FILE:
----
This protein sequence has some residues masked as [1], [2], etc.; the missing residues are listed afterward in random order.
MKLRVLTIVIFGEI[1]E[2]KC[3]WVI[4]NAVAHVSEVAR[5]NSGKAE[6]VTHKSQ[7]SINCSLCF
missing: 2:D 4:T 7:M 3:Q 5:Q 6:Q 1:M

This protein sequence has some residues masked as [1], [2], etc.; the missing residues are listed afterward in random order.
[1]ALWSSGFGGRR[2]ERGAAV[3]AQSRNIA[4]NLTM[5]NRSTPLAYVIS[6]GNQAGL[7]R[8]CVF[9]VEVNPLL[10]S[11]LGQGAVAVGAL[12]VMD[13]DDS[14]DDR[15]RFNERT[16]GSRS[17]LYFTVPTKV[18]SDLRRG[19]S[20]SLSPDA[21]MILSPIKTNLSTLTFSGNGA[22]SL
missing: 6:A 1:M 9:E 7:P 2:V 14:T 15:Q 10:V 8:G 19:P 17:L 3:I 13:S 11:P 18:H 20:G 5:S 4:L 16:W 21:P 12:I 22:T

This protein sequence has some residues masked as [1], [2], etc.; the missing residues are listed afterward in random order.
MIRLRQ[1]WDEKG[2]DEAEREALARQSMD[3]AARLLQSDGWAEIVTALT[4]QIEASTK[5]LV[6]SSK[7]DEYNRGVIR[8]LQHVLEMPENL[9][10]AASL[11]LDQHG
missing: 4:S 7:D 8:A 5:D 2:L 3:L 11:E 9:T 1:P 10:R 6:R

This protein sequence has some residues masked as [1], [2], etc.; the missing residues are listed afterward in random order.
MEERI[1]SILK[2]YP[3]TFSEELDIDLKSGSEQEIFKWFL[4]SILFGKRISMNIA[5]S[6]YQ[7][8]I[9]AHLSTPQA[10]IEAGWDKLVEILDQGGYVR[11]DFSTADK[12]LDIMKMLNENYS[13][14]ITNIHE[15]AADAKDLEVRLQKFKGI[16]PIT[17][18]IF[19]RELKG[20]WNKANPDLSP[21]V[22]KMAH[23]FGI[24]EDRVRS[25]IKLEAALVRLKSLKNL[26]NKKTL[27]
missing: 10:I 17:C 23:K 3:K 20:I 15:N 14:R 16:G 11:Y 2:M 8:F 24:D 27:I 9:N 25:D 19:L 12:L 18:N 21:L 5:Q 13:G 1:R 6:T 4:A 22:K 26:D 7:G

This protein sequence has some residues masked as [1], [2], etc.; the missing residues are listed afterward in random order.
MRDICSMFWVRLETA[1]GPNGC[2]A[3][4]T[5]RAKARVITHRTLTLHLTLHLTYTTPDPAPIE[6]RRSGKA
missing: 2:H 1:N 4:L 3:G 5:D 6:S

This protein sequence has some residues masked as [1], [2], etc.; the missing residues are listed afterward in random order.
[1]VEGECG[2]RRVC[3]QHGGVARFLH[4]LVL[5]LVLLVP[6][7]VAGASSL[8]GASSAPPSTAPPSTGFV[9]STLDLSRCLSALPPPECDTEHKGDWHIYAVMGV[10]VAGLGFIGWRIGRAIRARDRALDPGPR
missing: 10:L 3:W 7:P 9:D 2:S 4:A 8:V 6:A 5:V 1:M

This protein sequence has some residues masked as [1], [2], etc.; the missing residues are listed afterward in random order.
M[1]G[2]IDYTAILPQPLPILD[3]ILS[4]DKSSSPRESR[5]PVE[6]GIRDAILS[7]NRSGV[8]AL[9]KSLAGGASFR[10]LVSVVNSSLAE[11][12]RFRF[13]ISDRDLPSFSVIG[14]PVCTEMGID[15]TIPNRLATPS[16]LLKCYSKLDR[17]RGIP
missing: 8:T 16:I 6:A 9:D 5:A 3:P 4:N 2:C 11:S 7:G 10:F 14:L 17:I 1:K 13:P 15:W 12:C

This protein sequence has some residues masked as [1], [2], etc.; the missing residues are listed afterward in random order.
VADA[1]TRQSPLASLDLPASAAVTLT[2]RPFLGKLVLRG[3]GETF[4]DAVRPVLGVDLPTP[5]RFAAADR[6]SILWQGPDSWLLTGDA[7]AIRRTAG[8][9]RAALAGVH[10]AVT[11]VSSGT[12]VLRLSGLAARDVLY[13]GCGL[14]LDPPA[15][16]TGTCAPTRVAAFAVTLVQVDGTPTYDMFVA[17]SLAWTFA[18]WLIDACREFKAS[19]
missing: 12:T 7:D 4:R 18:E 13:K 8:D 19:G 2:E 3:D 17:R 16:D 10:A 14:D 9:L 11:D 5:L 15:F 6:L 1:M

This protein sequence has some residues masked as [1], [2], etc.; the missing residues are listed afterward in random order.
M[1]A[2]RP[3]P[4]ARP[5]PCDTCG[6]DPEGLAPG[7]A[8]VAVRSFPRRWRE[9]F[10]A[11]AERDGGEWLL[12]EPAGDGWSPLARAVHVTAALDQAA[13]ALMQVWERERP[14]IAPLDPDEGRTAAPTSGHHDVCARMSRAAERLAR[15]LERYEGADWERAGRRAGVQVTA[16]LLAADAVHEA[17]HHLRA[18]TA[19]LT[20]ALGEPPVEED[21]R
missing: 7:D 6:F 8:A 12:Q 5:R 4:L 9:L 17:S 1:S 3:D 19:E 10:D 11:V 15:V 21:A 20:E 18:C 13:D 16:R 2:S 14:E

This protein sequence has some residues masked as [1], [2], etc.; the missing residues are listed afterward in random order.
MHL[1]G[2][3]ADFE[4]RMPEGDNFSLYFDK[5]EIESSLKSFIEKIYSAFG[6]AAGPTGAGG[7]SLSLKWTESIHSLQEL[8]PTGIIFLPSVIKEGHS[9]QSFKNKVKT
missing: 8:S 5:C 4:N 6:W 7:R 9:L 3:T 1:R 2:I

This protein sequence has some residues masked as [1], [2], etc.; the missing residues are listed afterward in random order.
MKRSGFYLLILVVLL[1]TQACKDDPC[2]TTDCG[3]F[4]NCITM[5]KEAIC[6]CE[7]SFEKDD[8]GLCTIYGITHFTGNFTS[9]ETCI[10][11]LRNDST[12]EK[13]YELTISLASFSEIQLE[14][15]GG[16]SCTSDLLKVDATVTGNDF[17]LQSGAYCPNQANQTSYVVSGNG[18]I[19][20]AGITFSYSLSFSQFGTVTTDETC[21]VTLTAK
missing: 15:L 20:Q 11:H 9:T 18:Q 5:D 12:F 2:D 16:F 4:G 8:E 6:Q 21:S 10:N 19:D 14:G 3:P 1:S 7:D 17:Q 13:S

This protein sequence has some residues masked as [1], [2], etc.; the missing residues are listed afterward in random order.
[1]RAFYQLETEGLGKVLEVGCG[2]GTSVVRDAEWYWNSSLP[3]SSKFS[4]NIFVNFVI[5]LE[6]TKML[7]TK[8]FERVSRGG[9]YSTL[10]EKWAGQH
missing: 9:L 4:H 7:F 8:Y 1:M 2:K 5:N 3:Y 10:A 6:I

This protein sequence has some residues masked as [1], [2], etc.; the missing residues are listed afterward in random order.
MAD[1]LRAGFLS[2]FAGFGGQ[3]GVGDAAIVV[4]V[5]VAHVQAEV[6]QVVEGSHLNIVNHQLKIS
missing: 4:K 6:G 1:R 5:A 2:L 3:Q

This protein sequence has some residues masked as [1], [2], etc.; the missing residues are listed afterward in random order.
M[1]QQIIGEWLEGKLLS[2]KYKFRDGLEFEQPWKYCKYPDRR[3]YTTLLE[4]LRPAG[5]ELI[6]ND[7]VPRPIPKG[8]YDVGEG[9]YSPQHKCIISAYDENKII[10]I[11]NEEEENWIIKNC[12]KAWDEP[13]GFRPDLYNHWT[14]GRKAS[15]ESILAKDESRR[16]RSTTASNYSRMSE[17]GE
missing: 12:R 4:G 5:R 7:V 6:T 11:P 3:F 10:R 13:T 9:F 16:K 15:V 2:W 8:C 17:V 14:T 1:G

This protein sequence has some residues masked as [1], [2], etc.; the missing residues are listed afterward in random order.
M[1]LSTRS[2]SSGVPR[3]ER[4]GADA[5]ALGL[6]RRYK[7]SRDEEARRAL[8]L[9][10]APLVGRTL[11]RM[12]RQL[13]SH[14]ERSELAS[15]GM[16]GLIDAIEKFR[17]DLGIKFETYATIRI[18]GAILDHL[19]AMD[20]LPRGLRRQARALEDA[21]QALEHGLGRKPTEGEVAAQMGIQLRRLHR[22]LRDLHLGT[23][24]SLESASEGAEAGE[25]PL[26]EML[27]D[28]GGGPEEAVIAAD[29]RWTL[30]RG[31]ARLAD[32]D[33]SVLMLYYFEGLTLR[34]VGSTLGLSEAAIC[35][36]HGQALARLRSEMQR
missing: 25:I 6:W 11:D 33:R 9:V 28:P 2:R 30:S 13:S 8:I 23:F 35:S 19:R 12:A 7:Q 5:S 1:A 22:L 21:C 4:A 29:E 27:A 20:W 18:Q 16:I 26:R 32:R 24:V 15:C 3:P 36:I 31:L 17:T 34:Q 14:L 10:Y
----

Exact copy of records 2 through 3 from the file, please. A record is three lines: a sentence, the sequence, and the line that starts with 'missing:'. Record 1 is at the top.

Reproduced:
This protein sequence has some residues masked as [1], [2], etc.; the missing residues are listed afterward in random order.
[1]ALWSSGFGGRR[2]ERGAAV[3]AQSRNIA[4]NLTM[5]NRSTPLAYVIS[6]GNQAGL[7]R[8]CVF[9]VEVNPLL[10]S[11]LGQGAVAVGAL[12]VMD[13]DDS[14]DDR[15]RFNERT[16]GSRS[17]LYFTVPTKV[18]SDLRRG[19]S[20]SLSPDA[21]MILSPIKTNLSTLTFSGNGA[22]SL
missing: 6:A 1:M 9:E 7:P 2:V 14:T 15:Q 10:V 8:G 19:P 17:L 3:I 13:S 11:P 18:H 20:G 5:S 4:L 16:W 21:P 12:I 22:T

This protein sequence has some residues masked as [1], [2], etc.; the missing residues are listed afterward in random order.
MIRLRQ[1]WDEKG[2]DEAEREALARQSMD[3]AARLLQSDGWAEIVTALT[4]QIEASTK[5]LV[6]SSK[7]DEYNRGVIR[8]LQHVLEMPENL[9][10]AASL[11]LDQHG
missing: 4:S 7:D 8:A 5:D 2:L 3:L 11:E 9:T 1:P 10:R 6:R